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Varina Davis, Jefferson Davis: Ex-President of the Confederate States of America, A Memoir by his Wife, Volume 1 3 1 Browse Search
James D. Porter, Confederate Military History, a library of Confederate States Military History: Volume 7.1, Tennessee (ed. Clement Anselm Evans) 1 1 Browse Search
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tude of alienation in which the negroes stand toward us. The time for Mr. Davis's return rolled around all too soon. To replace Tartar, he took Richard, a noble bay with black points, and sailed again for Mexico. He met, en route, Colonel Thomas Crittenden, of Kentucky, afterward a general in the Federal Army, whose account of Buena Vista will be given here, and, by taking turns with each other, one sitting up while the other slept, they avoided assassination, and reached Saltillo, safelyear you may feel some anxiety about me, and write to say that I was wounded in the right foot, and remained on the field so long afterward that the wound has been painful, but is by no means dangerous. I hope soon to be up again. My friend, Mr. Crittenden, will write on this sheet to brother Joe, and give him more particulars. Thomas L. Crittenden to Mr. Joseph E. Davis. Saltillo, February 25, 1847. Dear Sir: We have had a glorious battle and victory. On the evening of the 22d, the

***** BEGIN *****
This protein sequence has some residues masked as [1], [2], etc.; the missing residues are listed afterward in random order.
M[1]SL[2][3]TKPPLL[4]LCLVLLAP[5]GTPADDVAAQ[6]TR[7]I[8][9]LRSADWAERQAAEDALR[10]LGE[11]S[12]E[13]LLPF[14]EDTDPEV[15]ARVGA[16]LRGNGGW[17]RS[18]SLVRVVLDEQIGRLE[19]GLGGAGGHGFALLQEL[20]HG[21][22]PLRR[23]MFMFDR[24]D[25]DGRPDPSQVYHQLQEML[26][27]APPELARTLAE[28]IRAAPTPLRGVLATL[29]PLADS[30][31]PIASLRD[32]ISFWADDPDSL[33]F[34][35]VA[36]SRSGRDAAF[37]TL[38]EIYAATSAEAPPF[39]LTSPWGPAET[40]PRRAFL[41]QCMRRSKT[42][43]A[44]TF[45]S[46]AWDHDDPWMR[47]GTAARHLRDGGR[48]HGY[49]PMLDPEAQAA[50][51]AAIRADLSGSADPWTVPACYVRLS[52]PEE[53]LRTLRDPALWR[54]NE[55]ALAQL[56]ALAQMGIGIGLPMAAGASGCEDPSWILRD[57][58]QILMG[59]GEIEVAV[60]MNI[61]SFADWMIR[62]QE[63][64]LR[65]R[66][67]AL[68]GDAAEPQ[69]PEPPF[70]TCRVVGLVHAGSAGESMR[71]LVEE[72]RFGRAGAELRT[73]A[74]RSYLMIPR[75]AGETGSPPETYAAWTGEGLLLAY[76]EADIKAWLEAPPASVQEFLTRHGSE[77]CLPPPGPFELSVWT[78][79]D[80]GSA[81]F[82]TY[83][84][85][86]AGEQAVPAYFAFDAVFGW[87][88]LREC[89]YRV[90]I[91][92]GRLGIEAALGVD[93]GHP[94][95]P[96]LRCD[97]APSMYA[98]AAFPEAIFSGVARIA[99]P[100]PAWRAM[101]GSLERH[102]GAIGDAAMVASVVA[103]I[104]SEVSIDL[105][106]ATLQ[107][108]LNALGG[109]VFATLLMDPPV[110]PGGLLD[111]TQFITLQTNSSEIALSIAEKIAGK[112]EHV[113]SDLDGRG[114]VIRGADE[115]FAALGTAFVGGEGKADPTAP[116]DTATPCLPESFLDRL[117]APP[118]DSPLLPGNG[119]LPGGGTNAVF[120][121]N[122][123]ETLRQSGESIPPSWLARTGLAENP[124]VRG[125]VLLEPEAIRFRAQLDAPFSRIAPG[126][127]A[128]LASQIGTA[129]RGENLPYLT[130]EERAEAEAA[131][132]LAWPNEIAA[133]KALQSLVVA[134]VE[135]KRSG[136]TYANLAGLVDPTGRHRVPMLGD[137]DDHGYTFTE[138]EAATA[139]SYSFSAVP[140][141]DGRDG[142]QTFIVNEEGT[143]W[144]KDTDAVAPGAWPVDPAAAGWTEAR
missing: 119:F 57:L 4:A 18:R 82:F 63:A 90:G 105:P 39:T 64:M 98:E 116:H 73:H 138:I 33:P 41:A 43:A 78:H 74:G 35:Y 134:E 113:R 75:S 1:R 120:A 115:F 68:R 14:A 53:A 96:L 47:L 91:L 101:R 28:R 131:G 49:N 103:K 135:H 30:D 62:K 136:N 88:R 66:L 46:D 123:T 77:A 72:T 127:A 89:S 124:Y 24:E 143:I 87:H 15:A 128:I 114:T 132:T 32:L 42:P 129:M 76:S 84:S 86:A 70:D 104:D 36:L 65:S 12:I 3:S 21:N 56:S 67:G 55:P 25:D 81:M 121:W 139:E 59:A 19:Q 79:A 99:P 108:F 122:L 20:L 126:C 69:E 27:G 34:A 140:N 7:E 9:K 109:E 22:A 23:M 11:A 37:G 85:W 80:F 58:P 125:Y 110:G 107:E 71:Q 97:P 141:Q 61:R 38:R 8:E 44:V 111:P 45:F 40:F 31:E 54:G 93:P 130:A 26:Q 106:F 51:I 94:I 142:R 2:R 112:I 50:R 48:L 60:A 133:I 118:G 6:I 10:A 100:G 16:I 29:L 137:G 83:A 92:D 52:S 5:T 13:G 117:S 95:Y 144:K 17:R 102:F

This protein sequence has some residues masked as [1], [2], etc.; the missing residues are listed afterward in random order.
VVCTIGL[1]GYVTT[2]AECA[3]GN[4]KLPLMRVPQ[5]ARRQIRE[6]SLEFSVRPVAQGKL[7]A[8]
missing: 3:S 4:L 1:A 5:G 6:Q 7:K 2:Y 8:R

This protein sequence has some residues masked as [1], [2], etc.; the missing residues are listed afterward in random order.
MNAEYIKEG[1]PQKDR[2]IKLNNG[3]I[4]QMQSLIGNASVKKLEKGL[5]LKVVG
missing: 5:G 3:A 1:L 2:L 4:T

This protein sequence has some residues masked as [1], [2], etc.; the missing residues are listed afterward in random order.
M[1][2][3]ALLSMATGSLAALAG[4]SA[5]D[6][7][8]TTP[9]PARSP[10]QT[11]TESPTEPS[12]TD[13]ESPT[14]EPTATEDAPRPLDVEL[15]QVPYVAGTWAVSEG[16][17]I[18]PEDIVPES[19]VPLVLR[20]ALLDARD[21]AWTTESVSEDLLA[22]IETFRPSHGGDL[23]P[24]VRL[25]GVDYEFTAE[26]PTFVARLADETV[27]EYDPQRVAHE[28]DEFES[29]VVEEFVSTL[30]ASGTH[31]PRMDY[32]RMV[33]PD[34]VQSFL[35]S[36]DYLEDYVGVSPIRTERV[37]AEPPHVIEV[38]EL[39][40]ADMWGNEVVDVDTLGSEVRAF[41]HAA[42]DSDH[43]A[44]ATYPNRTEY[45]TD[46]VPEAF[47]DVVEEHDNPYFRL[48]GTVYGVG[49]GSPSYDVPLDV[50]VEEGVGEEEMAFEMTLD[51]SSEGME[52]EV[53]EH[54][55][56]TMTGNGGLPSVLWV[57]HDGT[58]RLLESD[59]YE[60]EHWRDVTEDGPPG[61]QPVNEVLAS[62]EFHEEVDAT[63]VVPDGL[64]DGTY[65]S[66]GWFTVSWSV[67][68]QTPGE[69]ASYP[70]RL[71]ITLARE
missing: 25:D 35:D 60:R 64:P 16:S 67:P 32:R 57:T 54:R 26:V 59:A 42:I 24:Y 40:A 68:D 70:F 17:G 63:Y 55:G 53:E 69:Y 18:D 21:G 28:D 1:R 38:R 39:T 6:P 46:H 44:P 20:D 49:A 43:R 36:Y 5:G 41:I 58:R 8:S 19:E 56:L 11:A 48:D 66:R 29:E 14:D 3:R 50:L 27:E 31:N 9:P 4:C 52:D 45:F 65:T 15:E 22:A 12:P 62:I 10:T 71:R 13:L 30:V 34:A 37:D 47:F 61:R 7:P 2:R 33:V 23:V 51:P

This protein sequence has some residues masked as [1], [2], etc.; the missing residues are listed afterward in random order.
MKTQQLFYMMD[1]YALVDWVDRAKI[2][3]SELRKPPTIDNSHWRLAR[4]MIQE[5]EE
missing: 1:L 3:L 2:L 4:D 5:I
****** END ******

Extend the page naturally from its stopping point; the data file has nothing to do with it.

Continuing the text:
including his own regiment under Major Smith; the Eighth Texas, Col. John A. Wharton; the Second Georgia, Colonel Lawton, and two companies of Kentuckians under Captains Taylor and Waltham. He made forced marches to Murfreesboro, arriving at 4:30 a. m. of the 13th in front of that place, then held by the Ninth Michigan and Third Minnesota regiments of infantry, 200 Pennsylvania cavalry, 100 of the Eighth Kentucky cavalry, and Hewett's battery of four guns—1,400 men, commanded by Brig.-Gen. Thomas Crittenden. The attack was made with characteristic energy and continued for several hours, when the entire Federal force was surrendered as prisoners of war. Forrest lost 25 killed and 60 wounded; the Federals, 75 killed and 125 wounded. Among the Confederates killed was Lieutenant Green of the Tennessee battalion. The fruits of the victory were the four-gun battery complete, sixty wagons and teams, the cavalry horses, arms, ammunition and equipments of the garrison, and a large suppl